WF: All right. Let’s dial it back a little further. What is the feeling as you start to walk out? I want you to just explain that to me as you’re walking out onto that stage for the very first time, knowing what this could potentially mean to you and who you could connect with, what is that feeling as you’re about to walk out? What is the conversation you have maybe with your mom beforehand or with yourself as you’re entering that stage?
CM: Well, when you’re standing there waiting for those doors to open, you have a producer come and talk you through it. Make sure that you’re feeling confident, make sure that you’re feeling focused, and they help to remind you of why you’re doing this. Remember why you’re here, and channel your motivations and your inspiration as you’re about to get out there on stage. I know you’re nervous, but they said, we wouldn’t put you here if we didn’t think that you could do it. So walking out on the stage, you look straight across, and on the other side of the stage, I had my parents, so being able to see them gave me this kind of sigh of relief before I turned forward and saw the chairs and steadied myself to get ready to sing.
WF: That’s awesome. So in terms of impressions, what do you want to leave on those who you impress upon in terms of who you are, and who they see? What’s the lasting impression you’d like to leave on the hearts of America?
CM: That you can go for your dreams with kindness. You don’t have to compromise who you are as a person. You don’t have to compromise your integrity if you’re willing to work hard and be authentic to who you are as a person.
WF: Regarding your Whitney performance, how important is it to be still and in the moment with a performance like that?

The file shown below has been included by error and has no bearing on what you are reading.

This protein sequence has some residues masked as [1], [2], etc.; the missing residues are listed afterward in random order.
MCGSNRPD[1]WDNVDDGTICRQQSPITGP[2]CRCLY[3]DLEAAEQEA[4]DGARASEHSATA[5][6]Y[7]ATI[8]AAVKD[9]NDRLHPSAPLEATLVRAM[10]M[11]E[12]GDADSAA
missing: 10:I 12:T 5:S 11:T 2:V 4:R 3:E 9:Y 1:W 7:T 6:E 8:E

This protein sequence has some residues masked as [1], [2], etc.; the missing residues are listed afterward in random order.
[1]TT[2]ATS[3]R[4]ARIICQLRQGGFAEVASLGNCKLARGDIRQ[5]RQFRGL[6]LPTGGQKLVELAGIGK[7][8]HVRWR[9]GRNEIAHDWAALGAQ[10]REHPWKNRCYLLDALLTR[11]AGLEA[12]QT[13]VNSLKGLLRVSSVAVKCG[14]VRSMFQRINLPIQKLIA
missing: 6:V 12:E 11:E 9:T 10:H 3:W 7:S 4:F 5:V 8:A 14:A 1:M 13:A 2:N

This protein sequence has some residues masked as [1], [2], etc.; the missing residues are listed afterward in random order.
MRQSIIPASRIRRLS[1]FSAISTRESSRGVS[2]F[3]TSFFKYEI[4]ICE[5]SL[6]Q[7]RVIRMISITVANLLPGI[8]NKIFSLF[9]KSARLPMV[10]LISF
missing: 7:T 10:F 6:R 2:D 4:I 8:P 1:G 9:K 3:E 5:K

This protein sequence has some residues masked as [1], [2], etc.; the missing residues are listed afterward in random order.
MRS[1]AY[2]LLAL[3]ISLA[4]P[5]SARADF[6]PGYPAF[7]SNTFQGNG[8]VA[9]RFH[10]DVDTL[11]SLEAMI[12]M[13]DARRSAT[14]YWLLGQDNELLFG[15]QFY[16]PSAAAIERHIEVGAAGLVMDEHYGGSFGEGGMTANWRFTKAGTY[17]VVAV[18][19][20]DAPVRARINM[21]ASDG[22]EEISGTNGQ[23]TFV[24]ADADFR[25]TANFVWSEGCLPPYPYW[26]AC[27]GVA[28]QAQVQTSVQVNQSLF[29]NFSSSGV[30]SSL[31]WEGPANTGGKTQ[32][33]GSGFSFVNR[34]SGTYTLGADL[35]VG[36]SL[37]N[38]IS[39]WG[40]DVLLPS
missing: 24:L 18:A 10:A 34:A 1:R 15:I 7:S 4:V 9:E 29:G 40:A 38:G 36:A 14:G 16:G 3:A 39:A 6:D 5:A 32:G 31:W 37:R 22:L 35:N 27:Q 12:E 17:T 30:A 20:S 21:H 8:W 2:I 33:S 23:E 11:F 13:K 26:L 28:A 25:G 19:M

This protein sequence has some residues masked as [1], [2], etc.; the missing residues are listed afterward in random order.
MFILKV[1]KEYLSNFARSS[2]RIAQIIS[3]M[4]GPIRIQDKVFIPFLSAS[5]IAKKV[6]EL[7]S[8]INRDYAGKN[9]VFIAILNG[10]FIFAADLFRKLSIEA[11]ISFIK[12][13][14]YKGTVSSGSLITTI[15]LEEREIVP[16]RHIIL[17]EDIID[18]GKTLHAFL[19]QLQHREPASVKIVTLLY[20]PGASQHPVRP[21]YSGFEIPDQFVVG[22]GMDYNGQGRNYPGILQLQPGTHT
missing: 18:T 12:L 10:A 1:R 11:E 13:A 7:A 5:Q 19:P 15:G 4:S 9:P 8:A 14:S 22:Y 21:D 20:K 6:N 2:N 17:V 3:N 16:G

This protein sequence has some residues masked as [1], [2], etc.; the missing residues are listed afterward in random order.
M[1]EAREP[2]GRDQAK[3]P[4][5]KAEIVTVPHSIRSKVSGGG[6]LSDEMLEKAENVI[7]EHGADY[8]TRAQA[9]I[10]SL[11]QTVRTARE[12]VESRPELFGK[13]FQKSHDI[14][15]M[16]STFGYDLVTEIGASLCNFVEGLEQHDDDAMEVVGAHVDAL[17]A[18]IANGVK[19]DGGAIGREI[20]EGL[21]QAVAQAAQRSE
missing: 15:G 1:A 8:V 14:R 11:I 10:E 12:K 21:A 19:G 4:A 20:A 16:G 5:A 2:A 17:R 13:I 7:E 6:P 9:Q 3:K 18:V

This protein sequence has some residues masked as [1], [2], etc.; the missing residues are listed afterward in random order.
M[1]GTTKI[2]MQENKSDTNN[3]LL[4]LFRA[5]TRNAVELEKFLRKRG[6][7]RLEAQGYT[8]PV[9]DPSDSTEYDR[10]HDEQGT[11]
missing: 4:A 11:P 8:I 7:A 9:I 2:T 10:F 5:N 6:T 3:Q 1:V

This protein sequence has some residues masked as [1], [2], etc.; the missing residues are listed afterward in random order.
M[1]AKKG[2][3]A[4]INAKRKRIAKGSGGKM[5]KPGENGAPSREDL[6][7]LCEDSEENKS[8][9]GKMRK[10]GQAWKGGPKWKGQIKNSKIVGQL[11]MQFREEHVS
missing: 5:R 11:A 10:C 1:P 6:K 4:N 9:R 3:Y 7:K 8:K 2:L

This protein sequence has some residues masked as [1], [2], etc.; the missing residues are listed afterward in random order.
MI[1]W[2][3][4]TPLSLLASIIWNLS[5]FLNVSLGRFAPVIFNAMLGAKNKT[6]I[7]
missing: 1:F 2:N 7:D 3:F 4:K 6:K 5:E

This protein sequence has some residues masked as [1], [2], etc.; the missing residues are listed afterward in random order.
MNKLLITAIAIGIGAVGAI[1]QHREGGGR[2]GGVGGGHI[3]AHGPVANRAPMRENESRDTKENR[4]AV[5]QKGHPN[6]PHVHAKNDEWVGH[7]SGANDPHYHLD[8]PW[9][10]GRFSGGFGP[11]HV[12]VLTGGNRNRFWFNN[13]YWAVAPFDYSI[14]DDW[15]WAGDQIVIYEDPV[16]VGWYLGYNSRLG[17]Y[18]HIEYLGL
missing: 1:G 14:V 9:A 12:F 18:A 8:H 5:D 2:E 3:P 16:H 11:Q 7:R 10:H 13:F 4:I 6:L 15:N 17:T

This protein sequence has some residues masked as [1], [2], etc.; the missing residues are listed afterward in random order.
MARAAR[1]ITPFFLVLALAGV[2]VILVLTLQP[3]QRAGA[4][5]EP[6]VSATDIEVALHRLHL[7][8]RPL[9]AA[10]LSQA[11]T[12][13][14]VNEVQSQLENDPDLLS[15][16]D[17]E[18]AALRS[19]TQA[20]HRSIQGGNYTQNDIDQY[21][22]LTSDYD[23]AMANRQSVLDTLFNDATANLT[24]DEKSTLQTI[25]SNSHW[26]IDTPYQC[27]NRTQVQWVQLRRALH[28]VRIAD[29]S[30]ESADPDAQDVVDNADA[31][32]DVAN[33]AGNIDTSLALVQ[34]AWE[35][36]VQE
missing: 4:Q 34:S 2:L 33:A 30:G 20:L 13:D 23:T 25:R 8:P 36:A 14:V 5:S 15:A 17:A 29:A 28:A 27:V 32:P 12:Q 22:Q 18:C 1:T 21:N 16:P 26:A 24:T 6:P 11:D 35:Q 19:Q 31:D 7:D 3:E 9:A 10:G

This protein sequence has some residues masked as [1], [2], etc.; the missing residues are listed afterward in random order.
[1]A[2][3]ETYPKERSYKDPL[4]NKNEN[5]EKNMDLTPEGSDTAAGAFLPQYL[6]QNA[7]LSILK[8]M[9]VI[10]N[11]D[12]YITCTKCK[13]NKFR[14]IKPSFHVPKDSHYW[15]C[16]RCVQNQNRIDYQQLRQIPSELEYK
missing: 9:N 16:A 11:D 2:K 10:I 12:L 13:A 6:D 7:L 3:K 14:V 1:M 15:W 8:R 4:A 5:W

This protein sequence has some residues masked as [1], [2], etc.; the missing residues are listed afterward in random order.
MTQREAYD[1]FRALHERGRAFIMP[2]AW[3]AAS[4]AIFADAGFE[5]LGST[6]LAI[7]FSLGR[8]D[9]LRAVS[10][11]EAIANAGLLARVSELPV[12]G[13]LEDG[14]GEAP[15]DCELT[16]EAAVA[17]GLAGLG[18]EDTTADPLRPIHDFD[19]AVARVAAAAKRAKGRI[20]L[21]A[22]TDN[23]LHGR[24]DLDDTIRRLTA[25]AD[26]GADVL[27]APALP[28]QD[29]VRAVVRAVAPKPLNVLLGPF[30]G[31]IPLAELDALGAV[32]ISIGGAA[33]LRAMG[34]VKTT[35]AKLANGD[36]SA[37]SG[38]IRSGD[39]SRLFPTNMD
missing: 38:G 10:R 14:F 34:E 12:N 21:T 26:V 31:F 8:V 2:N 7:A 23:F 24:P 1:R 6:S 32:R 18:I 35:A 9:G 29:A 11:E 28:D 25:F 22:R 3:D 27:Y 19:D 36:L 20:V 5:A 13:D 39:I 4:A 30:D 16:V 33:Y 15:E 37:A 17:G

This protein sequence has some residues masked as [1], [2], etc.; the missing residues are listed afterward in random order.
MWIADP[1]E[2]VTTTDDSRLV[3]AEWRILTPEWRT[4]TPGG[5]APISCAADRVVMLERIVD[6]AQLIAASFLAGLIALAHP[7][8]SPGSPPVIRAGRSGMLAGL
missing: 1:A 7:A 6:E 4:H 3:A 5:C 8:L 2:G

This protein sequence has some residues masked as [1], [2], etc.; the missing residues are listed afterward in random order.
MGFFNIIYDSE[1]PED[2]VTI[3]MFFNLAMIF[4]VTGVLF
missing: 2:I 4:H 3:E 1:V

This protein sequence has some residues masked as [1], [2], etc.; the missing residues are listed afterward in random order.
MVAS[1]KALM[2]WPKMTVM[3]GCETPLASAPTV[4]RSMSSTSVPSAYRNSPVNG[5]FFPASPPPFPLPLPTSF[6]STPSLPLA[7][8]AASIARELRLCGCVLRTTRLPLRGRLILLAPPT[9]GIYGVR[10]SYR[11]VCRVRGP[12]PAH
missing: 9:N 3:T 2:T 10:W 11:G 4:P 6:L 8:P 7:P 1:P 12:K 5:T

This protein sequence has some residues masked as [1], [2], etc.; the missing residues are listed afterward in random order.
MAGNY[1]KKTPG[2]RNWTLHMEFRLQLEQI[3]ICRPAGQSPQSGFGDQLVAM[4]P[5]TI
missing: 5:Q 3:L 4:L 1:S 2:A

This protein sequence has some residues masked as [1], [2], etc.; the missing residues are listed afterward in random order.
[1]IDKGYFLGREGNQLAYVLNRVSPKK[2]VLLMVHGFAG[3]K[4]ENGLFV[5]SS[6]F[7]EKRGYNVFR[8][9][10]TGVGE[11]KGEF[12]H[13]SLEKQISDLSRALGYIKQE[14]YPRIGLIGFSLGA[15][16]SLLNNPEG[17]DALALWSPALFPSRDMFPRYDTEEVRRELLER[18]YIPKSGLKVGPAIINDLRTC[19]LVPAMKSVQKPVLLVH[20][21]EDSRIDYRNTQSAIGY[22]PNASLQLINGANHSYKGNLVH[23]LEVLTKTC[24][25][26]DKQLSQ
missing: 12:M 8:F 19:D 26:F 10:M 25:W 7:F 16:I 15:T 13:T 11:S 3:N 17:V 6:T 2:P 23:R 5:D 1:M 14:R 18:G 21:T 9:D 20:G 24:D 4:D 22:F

CM: That was definitely the scariest of the three performances that I’d done thus far in the competition. That song is a beast because Whitney is a beast. She is channeling not only so many different types of emotions that she’s trying to convey in the song, but vocally. She’s using every register of her voice in that song. She’s using dynamics. She’s using her range. And I’m like, how can I make a version of this song that’s just as impactful and meaningful without singing? Like, I’m trying to copy Whitney because she’s incomparable. Nobody’s going to be able to sound like Whitney but I wanted to take the essence of what she put into that song and find a way to do it justice. It was a big moment but honestly, after I sang, I felt really proud because of the journey that I had to take to get to that moment with that song.
WF: Let Me commend you, I’m a big Whitney fan. So I watched your performance a couple of times when you did that song specifically and I think it’s interesting because Reba, when she realized the song you were about to do, she said, that’s a big thing! Anytime you hear someone is about to perform Whitney, you’re like all right, that’s a huge undertaking, are they going to live up to those expectations? In that moment you appeared to be yourself covering a Whitney song, I didn’t hear Whitney but I heard her capabilities. I heard the tone of your voice, performing with the skill set that she has which is huge.